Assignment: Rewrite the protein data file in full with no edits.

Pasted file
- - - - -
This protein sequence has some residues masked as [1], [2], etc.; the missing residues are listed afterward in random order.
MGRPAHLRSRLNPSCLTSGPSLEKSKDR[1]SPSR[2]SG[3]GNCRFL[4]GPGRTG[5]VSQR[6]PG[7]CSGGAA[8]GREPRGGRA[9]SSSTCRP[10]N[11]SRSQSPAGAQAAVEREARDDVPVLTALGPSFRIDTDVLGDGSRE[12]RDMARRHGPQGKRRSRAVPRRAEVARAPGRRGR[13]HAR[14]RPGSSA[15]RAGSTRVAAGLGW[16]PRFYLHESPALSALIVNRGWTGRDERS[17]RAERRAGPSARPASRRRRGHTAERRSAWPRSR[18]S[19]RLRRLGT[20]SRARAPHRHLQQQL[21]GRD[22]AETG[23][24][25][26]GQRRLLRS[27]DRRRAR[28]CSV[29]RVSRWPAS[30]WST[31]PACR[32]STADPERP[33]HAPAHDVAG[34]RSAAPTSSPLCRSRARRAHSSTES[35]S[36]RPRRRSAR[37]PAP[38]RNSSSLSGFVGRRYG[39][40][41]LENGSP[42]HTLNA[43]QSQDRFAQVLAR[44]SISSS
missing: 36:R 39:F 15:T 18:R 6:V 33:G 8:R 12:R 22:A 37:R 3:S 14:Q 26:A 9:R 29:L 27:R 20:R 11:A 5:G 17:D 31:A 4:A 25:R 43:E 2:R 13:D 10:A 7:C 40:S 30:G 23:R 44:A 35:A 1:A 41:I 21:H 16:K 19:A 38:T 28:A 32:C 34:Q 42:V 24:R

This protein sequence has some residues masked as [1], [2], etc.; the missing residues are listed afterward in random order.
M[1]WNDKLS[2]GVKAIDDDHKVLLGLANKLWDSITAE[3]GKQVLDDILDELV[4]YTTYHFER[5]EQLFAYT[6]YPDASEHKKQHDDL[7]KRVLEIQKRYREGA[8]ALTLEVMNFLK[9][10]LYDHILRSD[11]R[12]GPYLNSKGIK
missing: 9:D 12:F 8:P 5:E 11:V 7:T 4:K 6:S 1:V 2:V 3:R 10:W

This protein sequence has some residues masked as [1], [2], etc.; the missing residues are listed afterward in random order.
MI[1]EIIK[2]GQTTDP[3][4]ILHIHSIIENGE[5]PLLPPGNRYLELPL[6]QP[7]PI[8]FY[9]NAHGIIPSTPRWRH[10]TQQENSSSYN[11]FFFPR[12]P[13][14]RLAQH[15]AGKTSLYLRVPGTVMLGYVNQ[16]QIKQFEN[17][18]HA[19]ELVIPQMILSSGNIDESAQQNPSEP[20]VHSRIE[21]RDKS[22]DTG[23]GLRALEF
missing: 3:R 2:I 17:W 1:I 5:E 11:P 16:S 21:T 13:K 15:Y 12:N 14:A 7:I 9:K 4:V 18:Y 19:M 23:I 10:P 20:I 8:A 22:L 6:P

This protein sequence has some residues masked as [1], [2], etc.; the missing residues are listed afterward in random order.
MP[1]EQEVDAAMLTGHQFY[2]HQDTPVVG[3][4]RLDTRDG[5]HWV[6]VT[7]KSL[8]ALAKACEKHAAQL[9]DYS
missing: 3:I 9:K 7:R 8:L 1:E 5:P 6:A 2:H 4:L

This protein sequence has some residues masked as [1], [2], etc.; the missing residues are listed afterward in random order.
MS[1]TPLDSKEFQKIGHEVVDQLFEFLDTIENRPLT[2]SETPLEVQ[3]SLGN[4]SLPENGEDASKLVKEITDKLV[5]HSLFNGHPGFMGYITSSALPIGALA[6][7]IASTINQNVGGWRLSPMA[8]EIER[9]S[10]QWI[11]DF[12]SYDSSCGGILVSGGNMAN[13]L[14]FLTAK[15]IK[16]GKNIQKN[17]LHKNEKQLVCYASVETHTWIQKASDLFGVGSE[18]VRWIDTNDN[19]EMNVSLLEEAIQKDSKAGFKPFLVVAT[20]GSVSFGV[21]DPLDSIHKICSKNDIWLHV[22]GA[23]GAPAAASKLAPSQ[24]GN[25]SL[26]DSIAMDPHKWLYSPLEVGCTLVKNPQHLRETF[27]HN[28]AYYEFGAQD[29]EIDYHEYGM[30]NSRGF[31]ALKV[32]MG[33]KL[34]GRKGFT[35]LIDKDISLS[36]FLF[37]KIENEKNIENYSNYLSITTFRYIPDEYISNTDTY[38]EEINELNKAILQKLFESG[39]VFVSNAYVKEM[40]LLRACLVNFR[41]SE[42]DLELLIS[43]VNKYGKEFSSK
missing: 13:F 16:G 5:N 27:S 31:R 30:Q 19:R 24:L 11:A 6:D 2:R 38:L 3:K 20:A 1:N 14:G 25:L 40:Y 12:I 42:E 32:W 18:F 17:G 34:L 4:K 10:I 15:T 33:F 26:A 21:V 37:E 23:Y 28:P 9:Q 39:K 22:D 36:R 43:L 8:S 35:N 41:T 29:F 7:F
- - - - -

This protein sequence has some residues masked as [1], [2], etc.; the missing residues are listed afterward in random order.
MGRPAHLRSRLNPSCLTSGPSLEKSKDR[1]SPSR[2]SG[3]GNCRFL[4]GPGRTG[5]VSQR[6]PG[7]CSGGAA[8]GREPRGGRA[9]SSSTCRP[10]N[11]SRSQSPAGAQAAVEREARDDVPVLTALGPSFRIDTDVLGDGSRE[12]RDMARRHGPQGKRRSRAVPRRAEVARAPGRRGR[13]HAR[14]RPGSSA[15]RAGSTRVAAGLGW[16]PRFYLHESPALSALIVNRGWTGRDERS[17]RAERRAGPSARPASRRRRGHTAERRSAWPRSR[18]S[19]RLRRLGT[20]SRARAPHRHLQQQL[21]GRD[22]AETG[23][24][25][26]GQRRLLRS[27]DRRRAR[28]CSV[29]RVSRWPAS[30]WST[31]PACR[32]STADPERP[33]HAPAHDVAG[34]RSAAPTSSPLCRSRARRAHSSTES[35]S[36]RPRRRSAR[37]PAP[38]RNSSSLSGFVGRRYG[39][40][41]LENGSP[42]HTLNA[43]QSQDRFAQVLAR[44]SISSS
missing: 36:R 39:F 15:T 18:R 6:V 33:G 8:R 12:R 22:A 37:R 3:S 14:Q 26:A 9:R 29:L 27:R 20:R 11:A 5:G 17:D 31:A 4:A 25:R 43:E 2:R 13:D 10:A 7:C 40:S 30:G 23:R 44:A 35:A 1:A 41:I 21:H 16:K 19:A 38:T 28:A 32:C 34:Q 42:V 24:R

This protein sequence has some residues masked as [1], [2], etc.; the missing residues are listed afterward in random order.
M[1]WNDKLS[2]GVKAIDDDHKVLLGLANKLWDSITAE[3]GKQVLDDILDELV[4]YTTYHFER[5]EQLFAYT[6]YPDASEHKKQHDDL[7]KRVLEIQKRYREGA[8]ALTLEVMNFLK[9][10]LYDHILRSD[11]R[12]GPYLNSKGIK
missing: 9:D 12:F 8:P 5:E 11:V 7:T 4:K 6:S 1:V 2:V 3:R 10:W

This protein sequence has some residues masked as [1], [2], etc.; the missing residues are listed afterward in random order.
MI[1]EIIK[2]GQTTDP[3][4]ILHIHSIIENGE[5]PLLPPGNRYLELPL[6]QP[7]PI[8]FY[9]NAHGIIPSTPRWRH[10]TQQENSSSYN[11]FFFPR[12]P[13][14]RLAQH[15]AGKTSLYLRVPGTVMLGYVNQ[16]QIKQFEN[17][18]HA[19]ELVIPQMILSSGNIDESAQQNPSEP[20]VHSRIE[21]RDKS[22]DTG[23]GLRALEF
missing: 3:R 2:I 17:W 1:I 5:E 11:P 16:S 21:T 13:K 15:Y 12:N 14:A 7:I 9:K 4:V 18:Y 19:M 23:I 10:P 20:I 8:A 22:L 6:P

This protein sequence has some residues masked as [1], [2], etc.; the missing residues are listed afterward in random order.
MP[1]EQEVDAAMLTGHQFY[2]HQDTPVVG[3][4]RLDTRDG[5]HWV[6]VT[7]KSL[8]ALAKACEKHAAQL[9]DYS
missing: 3:I 9:K 7:R 8:L 1:E 5:P 6:A 2:H 4:L

This protein sequence has some residues masked as [1], [2], etc.; the missing residues are listed afterward in random order.
MS[1]TPLDSKEFQKIGHEVVDQLFEFLDTIENRPLT[2]SETPLEVQ[3]SLGN[4]SLPENGEDASKLVKEITDKLV[5]HSLFNGHPGFMGYITSSALPIGALA[6][7]IASTINQNVGGWRLSPMA[8]EIER[9]S[10]QWI[11]DF[12]SYDSSCGGILVSGGNMAN[13]L[14]FLTAK[15]IK[16]GKNIQKN[17]LHKNEKQLVCYASVETHTWIQKASDLFGVGSE[18]VRWIDTNDN[19]EMNVSLLEEAIQKDSKAGFKPFLVVAT[20]GSVSFGV[21]DPLDSIHKICSKNDIWLHV[22]GA[23]GAPAAASKLAPSQ[24]GN[25]SL[26]DSIAMDPHKWLYSPLEVGCTLVKNPQHLRETF[27]HN[28]AYYEFGAQD[29]EIDYHEYGM[30]NSRGF[31]ALKV[32]MG[33]KL[34]GRKGFT[35]LIDKDISLS[36]FLF[37]KIENEKNIENYSNYLSITTFRYIPDEYISNTDTY[38]EEINELNKAILQKLFESG[39]VFVSNAYVKEM[40]LLRACLVNFR[41]SE[42]DLELLIS[43]VNKYGKEFSSK
missing: 13:F 16:G 5:N 27:S 31:R 30:Q 19:R 24:L 11:A 6:D 2:R 38:L 3:K 20:A 1:N 14:G 25:L 40:Y 12:I 42:E 32:W 18:F 17:G 34:L 4:K 10:I 15:T 33:F 26:A 21:V 37:E 23:Y 28:P 9:Q 39:K 22:D 36:R 43:L 8:S 35:N 41:T 29:F 7:F